Medical Laboratory Scientists conduct medical laboratory tests to assist in the diagnosis, treatment and prevention of disease.

Also known as: Hospital Scientist, or Medical Scientific Officer.

Specialisations: IVF Embryologist.

A bachelor degree in medical or biomedical science is needed to work as a Medical Laboratory Scientist. Many Medical Laboratory Scientists complete postgraduate studies.

Tasks

  • preparing tissue sections for microscopic examination
  • examining and analysing samples to study the effects of microbial infections
  • analysing samples of body tissue and fluids to develop techniques to aid in the diagnosis and treatment of diseases
  • advising Medical Practitioners on the interpretation of tests and methods for use in the diagnosis and treatment of disease
  • setting up the steps and rules of laboratory medical testing
  • operating and maintaining laboratory equipment
  • maintaining laboratory quality assurance and safety standards
  • preparing scientific papers and reports

All Medical Laboratory Scientists

  • $1,871 Weekly Pay
  • Moderate Future Growth
  • Lower unemployment Unemployment
  • 24,200 workers Employment Size
  • Very high skill Skill level rating
  • 71% Full-Time Full-Time Share
  • 42 hours Average full-time
  • 39 years Average age
  • 71% female Gender Share

The number of people working as Medical Laboratory Scientists (in their main job) grew very strongly over the past 5 years and is expected to grow over the next 5 years:
from 24,200 in 2018 to 25,700 by 2023.
Job openings can come from new jobs being created, but most come from turnover (workers leaving).
There are likely to be around 12,000 job openings over 5 years (that's about 2,400 a year).

  • Size: This is a medium sized occupation.
  • Unemployment: Unemployment was below average in 2018.
  • Location: Medical Laboratory Scientists work in many parts of Australia. Victoria has a large share of workers.
  • Industries: Most work in Health Care and Social Assistance; Professional, Scientific and Technical Services; and Education and Training.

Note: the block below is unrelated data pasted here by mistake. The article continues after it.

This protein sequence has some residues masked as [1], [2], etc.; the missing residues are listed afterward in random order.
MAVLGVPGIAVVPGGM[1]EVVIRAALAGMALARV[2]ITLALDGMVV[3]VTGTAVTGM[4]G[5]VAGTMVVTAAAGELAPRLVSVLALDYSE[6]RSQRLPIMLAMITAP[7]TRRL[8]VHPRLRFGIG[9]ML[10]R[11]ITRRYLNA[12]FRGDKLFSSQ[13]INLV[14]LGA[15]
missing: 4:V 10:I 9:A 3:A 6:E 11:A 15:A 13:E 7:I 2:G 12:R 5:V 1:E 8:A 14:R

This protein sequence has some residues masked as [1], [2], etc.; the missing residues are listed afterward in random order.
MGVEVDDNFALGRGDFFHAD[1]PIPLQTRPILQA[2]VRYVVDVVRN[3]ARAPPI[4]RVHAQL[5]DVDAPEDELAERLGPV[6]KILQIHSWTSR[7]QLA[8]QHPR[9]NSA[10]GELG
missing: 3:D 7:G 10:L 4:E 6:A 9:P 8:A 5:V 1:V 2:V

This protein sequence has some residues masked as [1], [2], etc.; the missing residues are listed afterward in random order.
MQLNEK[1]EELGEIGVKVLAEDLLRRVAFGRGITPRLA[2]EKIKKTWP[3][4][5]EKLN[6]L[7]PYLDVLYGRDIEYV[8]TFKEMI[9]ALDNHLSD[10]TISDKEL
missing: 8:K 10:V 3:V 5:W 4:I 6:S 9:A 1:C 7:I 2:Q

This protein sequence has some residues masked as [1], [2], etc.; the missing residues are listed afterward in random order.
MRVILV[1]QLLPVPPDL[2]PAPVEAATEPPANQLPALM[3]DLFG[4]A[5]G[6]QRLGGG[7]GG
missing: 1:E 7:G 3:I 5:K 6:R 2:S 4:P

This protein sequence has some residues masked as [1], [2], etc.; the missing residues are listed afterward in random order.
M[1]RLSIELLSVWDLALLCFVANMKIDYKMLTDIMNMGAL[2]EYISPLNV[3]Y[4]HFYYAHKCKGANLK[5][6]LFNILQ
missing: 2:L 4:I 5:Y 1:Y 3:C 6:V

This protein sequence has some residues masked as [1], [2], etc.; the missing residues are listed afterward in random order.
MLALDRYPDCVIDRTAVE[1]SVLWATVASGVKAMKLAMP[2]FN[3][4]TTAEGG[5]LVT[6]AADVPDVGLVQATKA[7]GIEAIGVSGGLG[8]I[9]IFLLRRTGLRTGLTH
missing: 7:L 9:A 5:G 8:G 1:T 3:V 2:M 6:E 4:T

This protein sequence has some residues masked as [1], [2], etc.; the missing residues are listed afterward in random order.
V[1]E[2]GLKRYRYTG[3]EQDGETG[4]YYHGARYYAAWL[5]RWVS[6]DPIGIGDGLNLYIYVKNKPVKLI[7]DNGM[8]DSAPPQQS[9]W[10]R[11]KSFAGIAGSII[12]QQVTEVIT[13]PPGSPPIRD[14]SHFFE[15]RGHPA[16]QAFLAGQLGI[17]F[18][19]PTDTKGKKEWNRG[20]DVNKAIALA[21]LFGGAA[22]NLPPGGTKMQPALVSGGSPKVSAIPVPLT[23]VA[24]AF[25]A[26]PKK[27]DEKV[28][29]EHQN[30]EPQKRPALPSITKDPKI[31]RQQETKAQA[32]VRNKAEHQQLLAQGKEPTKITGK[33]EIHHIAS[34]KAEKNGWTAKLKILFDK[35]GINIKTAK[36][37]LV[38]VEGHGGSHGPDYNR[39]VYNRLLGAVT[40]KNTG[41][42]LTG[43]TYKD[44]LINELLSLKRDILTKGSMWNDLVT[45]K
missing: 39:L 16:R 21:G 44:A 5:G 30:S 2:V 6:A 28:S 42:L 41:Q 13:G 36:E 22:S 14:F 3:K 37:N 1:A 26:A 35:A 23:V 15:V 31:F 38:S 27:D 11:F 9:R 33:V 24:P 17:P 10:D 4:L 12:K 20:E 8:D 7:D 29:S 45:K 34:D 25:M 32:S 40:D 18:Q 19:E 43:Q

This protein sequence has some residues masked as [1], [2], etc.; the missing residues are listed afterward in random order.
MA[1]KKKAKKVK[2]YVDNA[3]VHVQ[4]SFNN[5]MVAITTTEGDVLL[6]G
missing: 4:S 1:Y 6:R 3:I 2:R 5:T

• Earnings: Full-time workers on an adult wage earn around $1,871 per week (very high compared to the average of $1,460). Earnings tend to be lower when starting out and higher as experience grows.
  • Full-time: Many work full-time (71%, higher than the average of 66%).
  • Hours: Full-time workers spend around 42 hours per week at work (compared to the average of 44 hours).
  • Age: The average age is 39 years (compared to the average of 40 years).
  • Gender: 71% of workers are female (compared to the average of 48%).

The Department of Employment, Skills, Small and Family Business talks with employers who have tried to fill vacancies. Find out more in the latest report on Medical Laboratory Scientists.

Employment Outlook

Number of Workers

Source: ABS Labour Force Survey, Department of Jobs and Small Business trend data to May 2018 and Department of Jobs and Small Business projections to 2023.
YearNumber of Workers
200820800
200920600
201022300
201122300
201221000
201320100
201417200
201518700
201623300
201724300
201824200
202325700

Weekly Earnings

Weekly Earnings (Before Tax)

Source: Based on ABS Survey of Employee Earnings and Hours (cat. no. 6306.0), May 2018, Customised Report. Median weekly total cash earnings for full-time non-managerial employees paid at the adult rate. Earnings are before tax and include amounts salary sacrificed. Earnings can vary greatly depending on the skills and experience of the worker and the demands of the role. These figures should be used as a guide only, not to determine a wage rate.
EarningsMedical Laboratory ScientistsAll Jobs Average
Full-Time Earnings18711460

Main Industries

Main Employing Industries (% Share)

Source: Based on ABS Census 2016, Customised Report. Industries are based on the Australian and New Zealand Standard Industrial Classification (ANZSIC 06).
Main Employing IndustriesIndustry (% share)
Health Care and Social Assistance61.1
Professional, Scientific and Technical Services19.8
Education and Training14.6
Public Administration and Safety1.5
Other Industries3.0

States and Territories

  • NSW

  • VIC

  • QLD

  • SA

  • TAS

  • NT

  • ACT

Employment by State and Territory (% Share)